American Turf Magazine
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Jan 28, 2005

Straight Talk About Angles

By: Ray Taulbot

It is next to impossible for an impatient player to become a success

at turf speculation. This is due to the fact that so few races on the day's card

offer the investor a real opportunity to cash a wager. Most of the races carded

every day defy the skill of even the most experienced selectors. To put it

 bluntly, mostraces are nothing more than guessing games.

Therefore, the individual who is unable to waitfor suitable betting spots

is doomed to the ranks of losers before they start. The oldtruism, "horses

don't beat the players, the players beat themselves" contains more than

just a grain of truth. Ninety percent of all chronic losers beat themselves

because they undertake the impossible.

We are aware that many fans do not have the time necessary for detailed,

 careful handicapping. But this lack of time is no reason why they should be

doomed to failure, provided they have the patience to wait for certain races

 andcertain types of selections.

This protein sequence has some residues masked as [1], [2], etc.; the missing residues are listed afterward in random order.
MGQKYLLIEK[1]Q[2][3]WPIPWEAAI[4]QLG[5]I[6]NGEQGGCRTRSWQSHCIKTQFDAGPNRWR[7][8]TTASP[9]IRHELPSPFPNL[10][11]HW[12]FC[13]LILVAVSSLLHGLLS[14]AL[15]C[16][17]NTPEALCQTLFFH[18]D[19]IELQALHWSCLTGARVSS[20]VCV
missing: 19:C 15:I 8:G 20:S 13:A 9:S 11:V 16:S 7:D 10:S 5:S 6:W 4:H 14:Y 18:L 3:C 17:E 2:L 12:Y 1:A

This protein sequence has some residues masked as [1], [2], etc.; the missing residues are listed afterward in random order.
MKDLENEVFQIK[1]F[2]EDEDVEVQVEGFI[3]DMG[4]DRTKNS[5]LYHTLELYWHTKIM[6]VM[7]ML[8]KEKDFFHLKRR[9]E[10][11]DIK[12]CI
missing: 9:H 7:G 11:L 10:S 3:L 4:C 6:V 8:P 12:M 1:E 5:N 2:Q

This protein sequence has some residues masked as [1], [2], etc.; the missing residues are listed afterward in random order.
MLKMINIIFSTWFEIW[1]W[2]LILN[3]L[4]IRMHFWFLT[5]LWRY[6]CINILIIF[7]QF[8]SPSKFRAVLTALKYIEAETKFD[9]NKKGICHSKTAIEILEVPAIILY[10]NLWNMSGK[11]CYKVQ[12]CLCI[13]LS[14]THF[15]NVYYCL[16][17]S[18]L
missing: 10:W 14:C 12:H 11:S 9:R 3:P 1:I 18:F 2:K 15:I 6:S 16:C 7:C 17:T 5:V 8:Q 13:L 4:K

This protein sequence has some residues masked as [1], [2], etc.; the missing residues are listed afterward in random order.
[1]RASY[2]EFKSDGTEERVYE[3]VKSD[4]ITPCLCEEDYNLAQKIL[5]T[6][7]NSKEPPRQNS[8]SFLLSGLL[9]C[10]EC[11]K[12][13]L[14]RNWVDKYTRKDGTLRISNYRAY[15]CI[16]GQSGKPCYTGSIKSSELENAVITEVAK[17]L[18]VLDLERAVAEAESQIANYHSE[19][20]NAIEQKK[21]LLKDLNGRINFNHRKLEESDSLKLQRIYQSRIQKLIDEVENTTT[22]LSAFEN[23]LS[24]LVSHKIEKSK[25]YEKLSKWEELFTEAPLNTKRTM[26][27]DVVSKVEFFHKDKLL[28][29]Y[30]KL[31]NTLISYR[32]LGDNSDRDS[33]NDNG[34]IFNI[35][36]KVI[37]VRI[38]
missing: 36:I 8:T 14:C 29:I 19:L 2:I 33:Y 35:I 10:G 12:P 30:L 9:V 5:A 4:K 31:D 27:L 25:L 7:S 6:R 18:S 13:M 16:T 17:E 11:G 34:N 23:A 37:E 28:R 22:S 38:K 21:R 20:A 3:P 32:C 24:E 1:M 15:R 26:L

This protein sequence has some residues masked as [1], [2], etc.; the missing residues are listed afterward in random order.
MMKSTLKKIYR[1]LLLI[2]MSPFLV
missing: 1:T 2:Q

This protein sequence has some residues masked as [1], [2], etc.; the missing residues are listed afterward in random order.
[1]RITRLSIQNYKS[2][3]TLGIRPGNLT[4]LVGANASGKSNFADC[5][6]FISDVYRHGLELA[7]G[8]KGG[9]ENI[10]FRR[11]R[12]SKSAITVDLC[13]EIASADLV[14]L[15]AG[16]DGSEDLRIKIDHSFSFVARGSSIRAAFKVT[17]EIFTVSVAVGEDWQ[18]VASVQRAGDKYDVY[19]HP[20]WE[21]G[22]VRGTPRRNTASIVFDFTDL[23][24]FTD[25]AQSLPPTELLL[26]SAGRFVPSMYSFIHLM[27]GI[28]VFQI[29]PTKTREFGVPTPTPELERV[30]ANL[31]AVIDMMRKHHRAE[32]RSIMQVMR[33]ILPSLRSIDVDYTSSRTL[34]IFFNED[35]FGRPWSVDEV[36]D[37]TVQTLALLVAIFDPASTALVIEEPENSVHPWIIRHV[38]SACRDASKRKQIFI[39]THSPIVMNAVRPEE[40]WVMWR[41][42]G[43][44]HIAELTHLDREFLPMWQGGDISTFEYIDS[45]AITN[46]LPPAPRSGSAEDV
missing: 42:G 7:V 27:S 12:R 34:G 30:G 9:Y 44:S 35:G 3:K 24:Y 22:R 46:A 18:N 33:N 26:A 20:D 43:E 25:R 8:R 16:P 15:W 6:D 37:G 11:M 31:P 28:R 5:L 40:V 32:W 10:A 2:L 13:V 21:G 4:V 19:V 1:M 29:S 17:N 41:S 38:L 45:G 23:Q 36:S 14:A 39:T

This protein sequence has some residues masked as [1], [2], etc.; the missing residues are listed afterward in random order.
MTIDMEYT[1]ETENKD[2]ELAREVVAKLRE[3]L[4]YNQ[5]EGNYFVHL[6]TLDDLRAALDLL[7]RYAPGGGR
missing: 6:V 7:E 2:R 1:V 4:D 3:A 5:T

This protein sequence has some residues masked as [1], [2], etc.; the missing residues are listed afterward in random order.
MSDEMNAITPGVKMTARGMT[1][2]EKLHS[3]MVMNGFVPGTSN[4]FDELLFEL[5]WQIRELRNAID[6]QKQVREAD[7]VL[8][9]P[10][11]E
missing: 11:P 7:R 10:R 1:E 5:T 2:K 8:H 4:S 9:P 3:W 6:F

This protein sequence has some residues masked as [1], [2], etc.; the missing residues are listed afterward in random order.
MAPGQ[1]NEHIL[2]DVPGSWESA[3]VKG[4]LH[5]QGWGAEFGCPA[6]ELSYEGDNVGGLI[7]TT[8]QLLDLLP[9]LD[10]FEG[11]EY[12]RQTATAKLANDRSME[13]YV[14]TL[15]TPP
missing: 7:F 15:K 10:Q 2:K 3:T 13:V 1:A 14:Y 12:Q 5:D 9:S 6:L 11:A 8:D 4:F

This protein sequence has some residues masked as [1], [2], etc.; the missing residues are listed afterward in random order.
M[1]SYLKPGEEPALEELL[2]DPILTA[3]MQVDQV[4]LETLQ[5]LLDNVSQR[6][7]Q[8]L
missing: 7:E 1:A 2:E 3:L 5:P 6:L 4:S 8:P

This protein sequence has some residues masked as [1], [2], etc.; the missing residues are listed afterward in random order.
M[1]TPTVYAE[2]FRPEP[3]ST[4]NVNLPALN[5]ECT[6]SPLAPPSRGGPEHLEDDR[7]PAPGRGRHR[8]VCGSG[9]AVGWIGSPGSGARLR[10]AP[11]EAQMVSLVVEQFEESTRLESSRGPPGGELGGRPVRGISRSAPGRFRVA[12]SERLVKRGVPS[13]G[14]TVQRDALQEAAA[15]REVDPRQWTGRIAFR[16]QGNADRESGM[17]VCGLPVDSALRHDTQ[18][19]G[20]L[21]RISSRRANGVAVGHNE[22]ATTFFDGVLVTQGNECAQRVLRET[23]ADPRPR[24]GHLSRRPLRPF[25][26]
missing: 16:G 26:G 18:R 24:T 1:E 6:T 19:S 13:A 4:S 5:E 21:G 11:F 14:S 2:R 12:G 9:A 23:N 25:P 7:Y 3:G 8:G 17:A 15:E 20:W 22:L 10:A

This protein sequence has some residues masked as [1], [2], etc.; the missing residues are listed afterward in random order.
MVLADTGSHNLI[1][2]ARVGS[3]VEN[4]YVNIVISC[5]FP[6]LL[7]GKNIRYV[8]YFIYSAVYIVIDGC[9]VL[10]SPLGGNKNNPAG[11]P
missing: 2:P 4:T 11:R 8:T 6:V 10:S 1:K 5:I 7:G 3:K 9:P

From time to time over the past 40 years, we havepointed out in American

 Turf Monthly that angle handicapping can be used to advantage by

anyone who can read and understand a past performance block. Some of

 our articles have been devoted to this type of analysis. Over the years, we

 have discussed and explained more than 20 angles which can be employed

 successfully for selecting good-priced winners.

We stress good prices because: 1) if you can beat the price, you can beat

 the races and, 2) no matter how proficient one may become in this

endeavor, they will always select more losers than winners. Therefore, we

 cannot afford to back short-priced selections.

What is a good price? Certainly nothing less than4-1, because it requires

 a price of this amount to overcome the inevitable losers. This statement

is based on the fact that if the winning percentage is no higher than 25

percent, one must receive an average of at least 4-1 to break even.

Breaking even is not profitable, of course, butit is better than losing

continually. Moreover, a good angle will produce winners with average

prices much higher than 4-1.

Here, we wish to point out that no angle, no matter how good it may be,

can keep the player in the black if they insist on piddling away the angle

profits on horses which do not qualify.

In order to profit from the use of a good angle or two,one must be

prepared to wait for proper selections and must not waste profits on horses

which do not meet every stipulation of the angle (or angles) they are using.

Further, one should never forget that thepresence of a good angle in a

 horses' chart does not necessarily make the horse a good wager. This is

 due to the fact that some horses are not really good racing or betting tools.

How can one distinguish between a profitable horse and one that is

 unprofitable? Simply by observing its earnings record. Any horse today